Writings and Witterings

Katie Jones


Gayle is our host on Open Link Night at dVerse. She invites poets to ‘to share with us a poem of your choice, on whatever subject you would like.’

Katie Jones

Ah, Katie Jones,
Katie Jones,
I see your eyes
wide with responsibility,
taken on far too soon.

Here you are at fifteen
cleaning the bath,
I see you always
cleaning the bath,
and raking the coals, black dust

thick beneath your fingernails;
washing in a twin-tub, watching the wind,
drying weather, so much to do.
Scrubbing, scouring,
the wire pad

rough beneath
the soft pads of your fingers,
biting into teenage flesh
that could be wielding
a pen at school.

What about your future,
practical Katie Jones?
Your mother,
sick with depression.
Your eyes show

You will not feel sorry,
you will persevere,
for that is what is expected
of you.

But your eyes, oh, your eyes,
Katie Jones,
they are wild,
they tell of a tale


Polly Stretton © 2015


33 thoughts on “Katie Jones

  1. I’ve known too many like Katie. Today I like to remember the ones who did more than survive, they learned to shine! They are out there.


  2. Wonderful, Polly. A whole story in a few stanzas.


  3. A teenagers struggle written beautifully.


  4. The hardship of growing up… and I’m happy to know she grew up alright.. From your comment and the last lines I think she was what is called maskrosbarn (dandelion child) which is the opposite to the orchid child… this is a concept I grew up with and there is a lot of resilience in some and a lot of sensitivity in others…


    • I’ve not heard of the concept ‘maskrosbarn (dandelion child)’, Björn. I shall go and look it up 🙂

      Many thanks for your comments.


  5. Rather heartwarming tale… so vividly depicted 🙂 great work.


  6. An uplifting story to read Polly ~ I bet you she will succeed in whatever she wants to do ~ And I also admire the focus on the eyes, full of possibilities ~

    Liked by 1 person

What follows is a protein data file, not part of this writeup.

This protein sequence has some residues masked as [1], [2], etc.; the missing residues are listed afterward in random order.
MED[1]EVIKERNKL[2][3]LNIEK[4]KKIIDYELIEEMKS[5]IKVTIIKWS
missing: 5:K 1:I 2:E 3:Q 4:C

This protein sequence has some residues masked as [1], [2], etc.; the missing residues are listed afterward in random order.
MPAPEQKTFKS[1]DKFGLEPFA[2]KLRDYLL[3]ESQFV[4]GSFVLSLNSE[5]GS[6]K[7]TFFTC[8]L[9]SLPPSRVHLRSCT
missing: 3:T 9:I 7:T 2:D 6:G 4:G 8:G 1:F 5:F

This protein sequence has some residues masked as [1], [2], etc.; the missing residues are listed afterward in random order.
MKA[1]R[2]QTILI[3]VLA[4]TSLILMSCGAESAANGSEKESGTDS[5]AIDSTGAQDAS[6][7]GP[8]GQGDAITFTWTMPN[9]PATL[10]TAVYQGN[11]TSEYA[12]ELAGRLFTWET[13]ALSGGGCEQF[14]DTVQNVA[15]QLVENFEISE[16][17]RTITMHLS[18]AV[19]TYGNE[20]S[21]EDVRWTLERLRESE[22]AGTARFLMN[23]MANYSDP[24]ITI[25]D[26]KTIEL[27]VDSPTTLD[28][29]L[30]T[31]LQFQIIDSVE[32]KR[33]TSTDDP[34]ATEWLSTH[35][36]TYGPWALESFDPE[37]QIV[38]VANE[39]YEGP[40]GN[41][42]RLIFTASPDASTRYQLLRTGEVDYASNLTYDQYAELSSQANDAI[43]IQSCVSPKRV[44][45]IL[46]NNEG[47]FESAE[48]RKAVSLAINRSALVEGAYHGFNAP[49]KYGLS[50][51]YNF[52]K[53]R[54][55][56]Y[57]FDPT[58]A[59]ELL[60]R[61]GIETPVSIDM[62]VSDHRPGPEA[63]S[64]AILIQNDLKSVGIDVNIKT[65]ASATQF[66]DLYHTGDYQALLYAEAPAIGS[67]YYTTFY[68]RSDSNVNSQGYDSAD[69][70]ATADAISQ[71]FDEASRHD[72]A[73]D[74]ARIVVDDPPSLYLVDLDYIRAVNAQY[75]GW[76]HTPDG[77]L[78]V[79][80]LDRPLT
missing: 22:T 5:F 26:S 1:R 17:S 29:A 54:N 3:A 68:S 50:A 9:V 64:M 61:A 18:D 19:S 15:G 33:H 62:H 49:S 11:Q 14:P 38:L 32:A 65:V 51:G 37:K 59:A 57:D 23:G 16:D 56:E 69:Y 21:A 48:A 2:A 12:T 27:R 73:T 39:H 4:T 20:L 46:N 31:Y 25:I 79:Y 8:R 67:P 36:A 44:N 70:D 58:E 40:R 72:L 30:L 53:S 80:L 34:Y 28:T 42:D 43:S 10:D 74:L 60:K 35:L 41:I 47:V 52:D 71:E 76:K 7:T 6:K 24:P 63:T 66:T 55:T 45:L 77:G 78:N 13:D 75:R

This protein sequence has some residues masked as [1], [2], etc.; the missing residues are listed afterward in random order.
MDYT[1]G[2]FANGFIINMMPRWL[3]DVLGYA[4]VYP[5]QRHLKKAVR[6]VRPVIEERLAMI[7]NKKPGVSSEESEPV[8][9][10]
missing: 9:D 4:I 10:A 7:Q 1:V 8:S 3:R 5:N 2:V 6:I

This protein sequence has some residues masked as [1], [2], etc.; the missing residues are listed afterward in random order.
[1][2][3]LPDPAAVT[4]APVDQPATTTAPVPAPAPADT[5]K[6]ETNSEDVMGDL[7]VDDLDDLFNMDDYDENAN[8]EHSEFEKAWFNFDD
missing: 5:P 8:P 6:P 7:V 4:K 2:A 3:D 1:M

7. Ah, there’s a Katie Jones in my second novel. This takes me to early Irish immigrants–my ancestors. Very well done characterization.


  8. Oh is so much depth beyond this poem, things that the reader cannot imagine. I am glad that Katie Jones is determine, and I hope that she is able to overcome all of the obstacles she faces in her young life.

    Liked by 1 person

  9. I’m happy to hear of Katie Jones’ wild eyes. Maybe those wild eyes tell of some tenacity to make something of herself in spite of her circumstances. I loved this Polly and through your comments see that it is about a real someone. I hope she did do alright. Thanks for joining in at dVerse!
    Gayle ~


    • Yes, based on a real someone, name changed, of course. Funny how an action can bring a memory up sharply…
      Good to be posting with dVerse, Gayle. Thanks for your comments 🙂


  10. “They tell of a tale untold” – that last line is a powerful punchline to sum up this amazing poem.


    • Thank you, Bryan, always glad to see another poet enjoy the final line…should mean it’s not one of those ‘redundant’ ones 😉


  11. Well told tale here though–k.


  12. My grandmother
    picked cotton to
    raise her sisters
    school beyond
    her grasp
    up then..
    her with run
    away husband.. ugh..
    12 hour waitressing..
    but a loving daughter..
    my mother.. who
    insists she quits
    working in
    her 50’s
    and takes
    care of
    so she
    and lives
    30 or so
    more years
    by a river
    in peace..
    i suppose
    hard work
    greater Karma
    in the end.. or further
    from it.. even better..:)


  13. A moving story, Polly. k.


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